Many people believe that all men, as some sort of single unit, are stronger than women. And reason says that simply isn’t true. Men’s strength is just as variable as women’s. Men, on average, are bigger than women, with a higher lean body mass-to-fat ratio. But women generate the same force per unit of muscle as men. That is, muscle pound to muscle pound, women and men are similar in strength. A strong woman is strong, full stop. (emphasis mine)

This observation was confirmed by a study from the US National Strength and Conditioning Foundation, which adds that although women and men have the same muscle strength, the reason many men appear stronger on the surface is because they have more muscle mass from being bigger (as opposed to muscle strength), have a higher lean body mass-to-fat ratio, and have different fat distribution in the body than women do.

In other words, women tend to have less physical strength than men do because we tend to be smaller.  But pound for pound, it’s not much different.  As Joaninha, author of this blog points out:

Moreover, even though muscle mass is cited as a contributing factor of men’s strength, the same studies have shown that women build strength the same way men do yet without building as much muscle mass—which is interesting, because if both men and women build strength equally, but only men’s muscles build much mass to go with it, to me that suggests that in the end, women’s muscles would actually have more power per inch/pound than men’s, to do the calculations!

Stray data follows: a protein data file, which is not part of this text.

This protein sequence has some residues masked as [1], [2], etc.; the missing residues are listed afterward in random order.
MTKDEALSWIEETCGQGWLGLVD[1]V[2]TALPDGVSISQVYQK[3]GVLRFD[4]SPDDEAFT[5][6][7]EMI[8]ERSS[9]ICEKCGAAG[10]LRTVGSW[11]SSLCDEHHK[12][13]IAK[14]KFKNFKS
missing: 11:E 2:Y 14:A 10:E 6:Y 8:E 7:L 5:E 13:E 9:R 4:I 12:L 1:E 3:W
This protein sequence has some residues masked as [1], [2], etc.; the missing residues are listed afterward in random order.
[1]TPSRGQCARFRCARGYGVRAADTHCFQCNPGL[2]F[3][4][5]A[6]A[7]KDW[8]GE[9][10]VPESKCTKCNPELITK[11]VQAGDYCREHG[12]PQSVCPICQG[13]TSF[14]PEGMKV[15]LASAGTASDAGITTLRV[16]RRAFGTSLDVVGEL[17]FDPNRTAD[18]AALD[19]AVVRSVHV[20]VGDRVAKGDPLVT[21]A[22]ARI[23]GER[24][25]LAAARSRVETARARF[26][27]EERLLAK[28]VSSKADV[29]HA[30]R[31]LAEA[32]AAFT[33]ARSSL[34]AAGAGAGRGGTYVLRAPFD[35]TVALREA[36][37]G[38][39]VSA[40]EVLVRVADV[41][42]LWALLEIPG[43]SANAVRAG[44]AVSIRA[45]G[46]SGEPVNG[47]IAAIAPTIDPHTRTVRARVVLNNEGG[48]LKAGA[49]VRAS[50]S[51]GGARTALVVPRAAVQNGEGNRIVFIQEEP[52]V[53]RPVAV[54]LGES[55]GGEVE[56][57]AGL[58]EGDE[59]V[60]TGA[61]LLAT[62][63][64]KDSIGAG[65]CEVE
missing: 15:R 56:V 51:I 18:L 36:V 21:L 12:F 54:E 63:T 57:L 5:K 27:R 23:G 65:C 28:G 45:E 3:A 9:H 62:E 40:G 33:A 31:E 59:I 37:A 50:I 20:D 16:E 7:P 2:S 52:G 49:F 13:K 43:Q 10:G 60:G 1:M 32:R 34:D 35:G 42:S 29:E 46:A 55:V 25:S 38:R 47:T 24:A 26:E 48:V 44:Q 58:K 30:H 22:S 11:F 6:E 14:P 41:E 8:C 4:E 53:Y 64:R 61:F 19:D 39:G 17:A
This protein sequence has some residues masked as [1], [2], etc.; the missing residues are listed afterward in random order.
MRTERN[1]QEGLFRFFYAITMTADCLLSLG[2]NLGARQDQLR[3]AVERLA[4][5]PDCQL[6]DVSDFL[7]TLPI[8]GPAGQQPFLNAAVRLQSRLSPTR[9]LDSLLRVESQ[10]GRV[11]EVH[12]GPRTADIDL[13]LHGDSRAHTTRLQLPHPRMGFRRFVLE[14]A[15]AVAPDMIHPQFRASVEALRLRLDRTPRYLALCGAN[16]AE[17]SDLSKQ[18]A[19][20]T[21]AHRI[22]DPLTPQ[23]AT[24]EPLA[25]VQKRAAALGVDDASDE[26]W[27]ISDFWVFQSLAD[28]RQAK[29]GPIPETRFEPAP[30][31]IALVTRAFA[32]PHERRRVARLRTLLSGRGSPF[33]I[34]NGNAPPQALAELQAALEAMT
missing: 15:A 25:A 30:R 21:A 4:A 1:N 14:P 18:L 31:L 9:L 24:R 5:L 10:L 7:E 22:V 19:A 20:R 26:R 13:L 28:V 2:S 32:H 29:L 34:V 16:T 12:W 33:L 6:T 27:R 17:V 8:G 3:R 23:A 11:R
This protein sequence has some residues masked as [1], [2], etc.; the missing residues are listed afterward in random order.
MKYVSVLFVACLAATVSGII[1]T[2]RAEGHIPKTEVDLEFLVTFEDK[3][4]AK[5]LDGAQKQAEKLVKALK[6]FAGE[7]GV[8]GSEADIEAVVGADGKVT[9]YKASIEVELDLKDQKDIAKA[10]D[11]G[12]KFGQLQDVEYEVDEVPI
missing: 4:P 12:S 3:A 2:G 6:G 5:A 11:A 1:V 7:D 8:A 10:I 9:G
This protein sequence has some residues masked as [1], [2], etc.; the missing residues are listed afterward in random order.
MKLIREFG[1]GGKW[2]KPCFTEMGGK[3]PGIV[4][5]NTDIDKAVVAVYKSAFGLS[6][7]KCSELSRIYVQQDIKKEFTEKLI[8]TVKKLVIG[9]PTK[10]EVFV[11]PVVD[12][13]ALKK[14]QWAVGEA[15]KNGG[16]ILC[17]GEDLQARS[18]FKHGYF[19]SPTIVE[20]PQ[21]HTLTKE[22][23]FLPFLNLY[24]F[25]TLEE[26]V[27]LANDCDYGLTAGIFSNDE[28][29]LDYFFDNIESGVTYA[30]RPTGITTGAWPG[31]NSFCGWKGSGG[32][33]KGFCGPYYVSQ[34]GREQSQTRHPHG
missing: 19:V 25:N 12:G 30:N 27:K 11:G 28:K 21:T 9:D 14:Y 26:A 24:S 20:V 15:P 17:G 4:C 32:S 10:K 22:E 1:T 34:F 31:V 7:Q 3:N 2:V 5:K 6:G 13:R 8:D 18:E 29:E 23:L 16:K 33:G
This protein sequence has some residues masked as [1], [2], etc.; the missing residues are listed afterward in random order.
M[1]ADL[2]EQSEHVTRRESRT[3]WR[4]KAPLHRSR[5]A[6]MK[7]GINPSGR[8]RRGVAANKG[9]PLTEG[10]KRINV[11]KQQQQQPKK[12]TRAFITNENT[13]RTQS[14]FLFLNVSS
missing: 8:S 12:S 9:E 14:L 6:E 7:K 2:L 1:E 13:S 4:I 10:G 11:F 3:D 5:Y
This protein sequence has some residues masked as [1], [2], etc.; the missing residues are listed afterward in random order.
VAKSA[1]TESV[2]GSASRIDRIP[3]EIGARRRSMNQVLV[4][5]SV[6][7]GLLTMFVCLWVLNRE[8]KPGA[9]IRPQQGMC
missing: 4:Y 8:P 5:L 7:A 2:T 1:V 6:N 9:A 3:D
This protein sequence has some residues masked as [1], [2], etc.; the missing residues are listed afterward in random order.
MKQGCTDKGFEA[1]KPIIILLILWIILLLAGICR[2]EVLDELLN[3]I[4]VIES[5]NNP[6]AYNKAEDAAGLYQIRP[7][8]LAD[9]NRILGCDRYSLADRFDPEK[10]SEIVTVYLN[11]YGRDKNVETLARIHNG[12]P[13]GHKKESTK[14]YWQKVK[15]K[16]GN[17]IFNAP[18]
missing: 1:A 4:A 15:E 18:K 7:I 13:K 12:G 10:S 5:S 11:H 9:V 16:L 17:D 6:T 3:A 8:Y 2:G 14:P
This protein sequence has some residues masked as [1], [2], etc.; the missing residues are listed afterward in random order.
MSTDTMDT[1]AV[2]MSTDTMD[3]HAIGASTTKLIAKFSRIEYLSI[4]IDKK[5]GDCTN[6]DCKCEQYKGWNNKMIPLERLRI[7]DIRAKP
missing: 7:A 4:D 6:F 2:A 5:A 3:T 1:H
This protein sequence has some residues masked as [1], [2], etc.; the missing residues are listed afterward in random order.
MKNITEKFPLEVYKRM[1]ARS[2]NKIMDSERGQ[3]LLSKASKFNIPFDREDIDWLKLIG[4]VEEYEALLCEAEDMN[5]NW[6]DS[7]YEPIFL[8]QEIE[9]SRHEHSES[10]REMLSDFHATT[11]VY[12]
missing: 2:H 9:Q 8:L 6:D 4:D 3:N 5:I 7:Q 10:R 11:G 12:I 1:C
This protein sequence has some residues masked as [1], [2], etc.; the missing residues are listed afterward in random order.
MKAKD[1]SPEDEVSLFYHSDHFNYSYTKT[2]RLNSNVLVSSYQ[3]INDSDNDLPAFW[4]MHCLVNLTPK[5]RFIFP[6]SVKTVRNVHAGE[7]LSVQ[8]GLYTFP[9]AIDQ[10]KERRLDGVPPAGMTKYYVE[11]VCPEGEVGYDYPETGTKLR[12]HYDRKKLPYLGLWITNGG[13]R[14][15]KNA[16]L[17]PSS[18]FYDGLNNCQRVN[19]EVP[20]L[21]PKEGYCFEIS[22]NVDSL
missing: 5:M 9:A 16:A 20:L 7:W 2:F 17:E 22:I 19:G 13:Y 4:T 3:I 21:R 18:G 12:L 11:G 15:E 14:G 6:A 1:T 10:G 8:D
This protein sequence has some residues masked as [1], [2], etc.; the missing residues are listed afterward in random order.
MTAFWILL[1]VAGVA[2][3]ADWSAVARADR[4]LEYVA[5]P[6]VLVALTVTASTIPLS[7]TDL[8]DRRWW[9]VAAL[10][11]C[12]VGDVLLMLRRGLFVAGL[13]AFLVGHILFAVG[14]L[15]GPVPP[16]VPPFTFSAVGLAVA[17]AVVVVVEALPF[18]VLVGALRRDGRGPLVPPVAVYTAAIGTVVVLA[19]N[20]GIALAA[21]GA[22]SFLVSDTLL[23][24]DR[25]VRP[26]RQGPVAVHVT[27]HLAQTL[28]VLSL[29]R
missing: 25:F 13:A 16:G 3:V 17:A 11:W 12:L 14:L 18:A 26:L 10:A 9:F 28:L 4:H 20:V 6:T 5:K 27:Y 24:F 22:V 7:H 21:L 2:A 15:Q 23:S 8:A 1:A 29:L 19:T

Also as she points out:

The problem arises when people start making unqualified statements like the ones at the beginning of this post, and making them frequently and thoughtlessly.  Although clearly I was kidding when I said “I feel weaker already”, can you imagine what the effects of reading or hearing statements like that over and over again would be on someone’s mindset, whether consciously or subconsciously?

If you imagined the logical, you’re right: other studies have shown that women significantly underestimate their own strength, compared to men.  Because we’re told we’re weaker, we think we have even less strength than we have to begin with.  This affects everything from whether or not a woman will reach her full potential while weight training, to whether or not she’ll choose to fight off a man who attacks her in the street, or just “let it happen” because to fight back would make it worse (according to another disastrous, popular myth).

‘Nuff said, I think.

Women Are Less Capable Fighters

This statement depends on a number of arbitrary opinions to determine.  The first is, what makes a “good fighter?”

We’ve already addressed the “aggression” question, so that’s not a factor.

Physical strength and fitness? We’ve dealt with that too.

Experience?  Okay, that’s a reasonable critique.  It has repeatedly been pointed out that women are more socialized not to be violent.  It is entirely possible that women will find it more difficult to release that conditioning if the feces hits the proverbial air distribution device.  But will that translate in a real, life-or-death, kill-or-be-killed situation?  Not according to Lt. Col. Grossman.